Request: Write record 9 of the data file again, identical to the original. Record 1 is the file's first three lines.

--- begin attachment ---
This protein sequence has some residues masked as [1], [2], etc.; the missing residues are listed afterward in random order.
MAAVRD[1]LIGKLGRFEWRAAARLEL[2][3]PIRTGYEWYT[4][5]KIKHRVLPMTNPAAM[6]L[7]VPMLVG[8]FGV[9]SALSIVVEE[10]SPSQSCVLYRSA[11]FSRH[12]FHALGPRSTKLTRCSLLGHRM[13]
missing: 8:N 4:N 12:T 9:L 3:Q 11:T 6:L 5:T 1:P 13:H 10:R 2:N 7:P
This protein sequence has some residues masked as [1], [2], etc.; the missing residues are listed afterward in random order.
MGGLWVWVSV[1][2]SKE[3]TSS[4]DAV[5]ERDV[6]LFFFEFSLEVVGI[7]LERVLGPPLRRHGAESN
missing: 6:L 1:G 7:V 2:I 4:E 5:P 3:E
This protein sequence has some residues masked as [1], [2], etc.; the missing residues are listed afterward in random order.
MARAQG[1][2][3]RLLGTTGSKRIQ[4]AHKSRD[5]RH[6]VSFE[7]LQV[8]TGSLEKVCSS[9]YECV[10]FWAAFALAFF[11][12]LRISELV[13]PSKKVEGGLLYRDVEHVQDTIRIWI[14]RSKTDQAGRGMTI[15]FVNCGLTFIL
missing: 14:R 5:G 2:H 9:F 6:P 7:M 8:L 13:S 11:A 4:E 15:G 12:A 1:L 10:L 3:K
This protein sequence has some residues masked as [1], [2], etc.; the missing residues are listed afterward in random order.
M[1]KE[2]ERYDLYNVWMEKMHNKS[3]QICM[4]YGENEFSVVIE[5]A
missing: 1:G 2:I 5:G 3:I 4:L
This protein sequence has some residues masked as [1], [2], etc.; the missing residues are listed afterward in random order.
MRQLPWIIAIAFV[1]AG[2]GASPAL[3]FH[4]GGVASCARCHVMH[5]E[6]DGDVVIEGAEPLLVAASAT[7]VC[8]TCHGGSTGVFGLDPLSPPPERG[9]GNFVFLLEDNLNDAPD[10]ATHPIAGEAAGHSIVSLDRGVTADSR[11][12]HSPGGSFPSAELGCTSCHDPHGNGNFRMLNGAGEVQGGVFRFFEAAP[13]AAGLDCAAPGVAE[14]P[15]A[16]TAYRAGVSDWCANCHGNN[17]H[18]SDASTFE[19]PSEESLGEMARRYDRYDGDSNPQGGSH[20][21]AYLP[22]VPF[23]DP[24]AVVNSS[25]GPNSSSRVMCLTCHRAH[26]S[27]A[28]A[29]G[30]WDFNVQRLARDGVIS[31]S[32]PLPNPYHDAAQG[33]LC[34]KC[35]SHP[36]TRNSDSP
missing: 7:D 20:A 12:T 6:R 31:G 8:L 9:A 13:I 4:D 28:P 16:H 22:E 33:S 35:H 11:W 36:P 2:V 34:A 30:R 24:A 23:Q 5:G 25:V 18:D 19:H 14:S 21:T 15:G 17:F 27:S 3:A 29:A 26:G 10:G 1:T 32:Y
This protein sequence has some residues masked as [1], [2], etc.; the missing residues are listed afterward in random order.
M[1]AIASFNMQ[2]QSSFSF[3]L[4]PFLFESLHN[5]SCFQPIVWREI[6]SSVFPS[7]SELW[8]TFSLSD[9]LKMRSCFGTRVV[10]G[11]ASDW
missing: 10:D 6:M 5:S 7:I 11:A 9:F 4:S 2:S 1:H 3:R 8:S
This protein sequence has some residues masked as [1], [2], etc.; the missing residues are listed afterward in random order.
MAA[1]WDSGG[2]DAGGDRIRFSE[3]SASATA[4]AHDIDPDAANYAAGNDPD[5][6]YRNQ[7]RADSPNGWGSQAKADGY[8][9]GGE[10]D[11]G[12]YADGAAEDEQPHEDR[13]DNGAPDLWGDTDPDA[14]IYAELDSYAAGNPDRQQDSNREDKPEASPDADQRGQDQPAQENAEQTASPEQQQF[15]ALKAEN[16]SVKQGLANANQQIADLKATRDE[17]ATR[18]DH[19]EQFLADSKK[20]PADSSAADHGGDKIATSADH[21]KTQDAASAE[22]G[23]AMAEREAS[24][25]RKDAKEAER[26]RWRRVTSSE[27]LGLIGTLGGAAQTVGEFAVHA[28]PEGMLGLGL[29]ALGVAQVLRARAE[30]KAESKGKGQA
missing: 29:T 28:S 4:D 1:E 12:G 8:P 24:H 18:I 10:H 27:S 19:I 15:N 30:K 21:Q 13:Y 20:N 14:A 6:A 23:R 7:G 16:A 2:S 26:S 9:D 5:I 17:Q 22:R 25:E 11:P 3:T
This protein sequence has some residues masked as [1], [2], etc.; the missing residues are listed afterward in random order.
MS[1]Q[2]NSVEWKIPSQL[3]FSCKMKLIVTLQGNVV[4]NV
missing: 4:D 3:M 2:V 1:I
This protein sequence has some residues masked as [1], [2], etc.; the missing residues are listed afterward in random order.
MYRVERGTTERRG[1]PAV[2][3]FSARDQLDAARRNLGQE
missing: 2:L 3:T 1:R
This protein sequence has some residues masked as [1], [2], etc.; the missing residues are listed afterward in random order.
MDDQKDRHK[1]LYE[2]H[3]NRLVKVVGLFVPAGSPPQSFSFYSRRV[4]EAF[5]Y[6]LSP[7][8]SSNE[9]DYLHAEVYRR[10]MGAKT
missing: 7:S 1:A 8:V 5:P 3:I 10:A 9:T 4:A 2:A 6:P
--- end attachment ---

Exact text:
This protein sequence has some residues masked as [1], [2], etc.; the missing residues are listed afterward in random order.
MYRVERGTTERRG[1]PAV[2][3]FSARDQLDAARRNLGQE
missing: 2:L 3:T 1:R